Tuesday, September 20, 2011

Distribution as Missing Link Between Local Crop Producers and the Market

Photo by talkingbiznews.com
The Ohio State University's Department of Agricultural, Environmental, and Development Economics posted an article titled, "Scaling-Up Connections Between Regional Ohio Specialty Crop Producers and Local Markets: Distribution as the Missing Link" that sites indirect marketing strategies as an important but often overlooked means of getting local food out to consumers.  The article argues, "Many local food systems advocates focus on increasing the number of farmers selling their products directly to consumers, but this type of direct marketing is only one strategy for increasing the consumption of local foods. Over 90 percent of all food for home consumption is acquired from retail venues (such as grocery stores) (USDA, ERS, 2010), suggesting an important strategy to increase the consumption of Ohio grown foods by Ohioans, is to focus on increasing the flow of these foods through the state’s distribution and retail market systems."  Their research is a first step toward focusing on the barriers that currently exist between local food producers and their communities.  While their report draws on information gathered within the state of Ohio, the implications of their findings can certainly be applied outside of the state, and can also be used as a foundation to identify the next steps in scaling-up the amount of specialty local foods that are widely provided to consumers.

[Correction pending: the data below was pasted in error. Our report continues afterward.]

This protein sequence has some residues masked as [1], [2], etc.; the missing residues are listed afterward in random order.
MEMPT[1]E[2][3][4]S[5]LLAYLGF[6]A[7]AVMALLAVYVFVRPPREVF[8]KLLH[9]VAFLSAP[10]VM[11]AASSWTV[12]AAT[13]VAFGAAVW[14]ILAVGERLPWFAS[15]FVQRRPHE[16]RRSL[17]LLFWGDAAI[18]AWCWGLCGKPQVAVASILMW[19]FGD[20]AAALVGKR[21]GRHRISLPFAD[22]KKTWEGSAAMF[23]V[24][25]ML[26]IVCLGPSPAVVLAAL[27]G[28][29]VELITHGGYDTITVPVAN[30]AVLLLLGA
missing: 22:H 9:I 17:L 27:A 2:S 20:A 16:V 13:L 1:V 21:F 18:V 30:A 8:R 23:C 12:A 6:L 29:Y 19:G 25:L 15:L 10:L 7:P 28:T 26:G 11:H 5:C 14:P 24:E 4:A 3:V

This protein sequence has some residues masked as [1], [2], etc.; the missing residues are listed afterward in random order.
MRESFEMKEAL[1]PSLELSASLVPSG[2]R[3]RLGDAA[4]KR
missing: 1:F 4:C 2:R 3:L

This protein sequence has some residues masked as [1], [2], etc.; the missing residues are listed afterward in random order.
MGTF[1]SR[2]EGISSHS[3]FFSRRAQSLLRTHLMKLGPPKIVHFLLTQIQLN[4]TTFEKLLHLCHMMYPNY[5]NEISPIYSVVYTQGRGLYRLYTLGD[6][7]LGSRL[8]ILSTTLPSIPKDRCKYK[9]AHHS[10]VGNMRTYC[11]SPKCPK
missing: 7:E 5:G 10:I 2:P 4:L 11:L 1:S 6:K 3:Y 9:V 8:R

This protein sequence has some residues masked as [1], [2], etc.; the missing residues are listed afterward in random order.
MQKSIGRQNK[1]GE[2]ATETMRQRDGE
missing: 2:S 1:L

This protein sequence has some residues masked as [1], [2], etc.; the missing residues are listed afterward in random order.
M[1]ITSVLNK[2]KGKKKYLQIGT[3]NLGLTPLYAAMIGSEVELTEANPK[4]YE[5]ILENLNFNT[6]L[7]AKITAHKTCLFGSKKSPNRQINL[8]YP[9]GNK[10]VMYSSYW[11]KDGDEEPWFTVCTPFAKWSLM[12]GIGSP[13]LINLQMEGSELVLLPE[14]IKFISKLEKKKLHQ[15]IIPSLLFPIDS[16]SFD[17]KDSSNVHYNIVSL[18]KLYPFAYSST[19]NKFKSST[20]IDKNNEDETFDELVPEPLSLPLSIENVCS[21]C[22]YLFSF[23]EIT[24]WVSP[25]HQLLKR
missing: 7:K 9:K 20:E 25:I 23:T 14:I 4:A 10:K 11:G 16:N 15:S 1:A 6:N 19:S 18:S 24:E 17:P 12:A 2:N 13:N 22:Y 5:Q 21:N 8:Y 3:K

Although many of the retailers interviewed expressed concern with the complexity of dealing with multiple local farms as opposed to established large vendors, they are also increasingly embracing the trend of preserving the identities of local farms offering products in their stores as a selling point.  Additionally, "while food safety is a concern for all retailers, the larger retailers seek formalized certifications, especially those purchasing from large-scale farmers or companies not in close proximity. The greater physical and social distance from the actual producers creates the need for extra security, often achieved via third-party certification."  Thus, local suppliers decrease the need for retailers to procure added security.  Distributors also report that their transportation costs are significantly decreased by dealing locally.  Overall, the findings suggest that, while building an efficient network between local growers and retails may be problematic to start, this alternative method is ultimately a viable and beneficial option.

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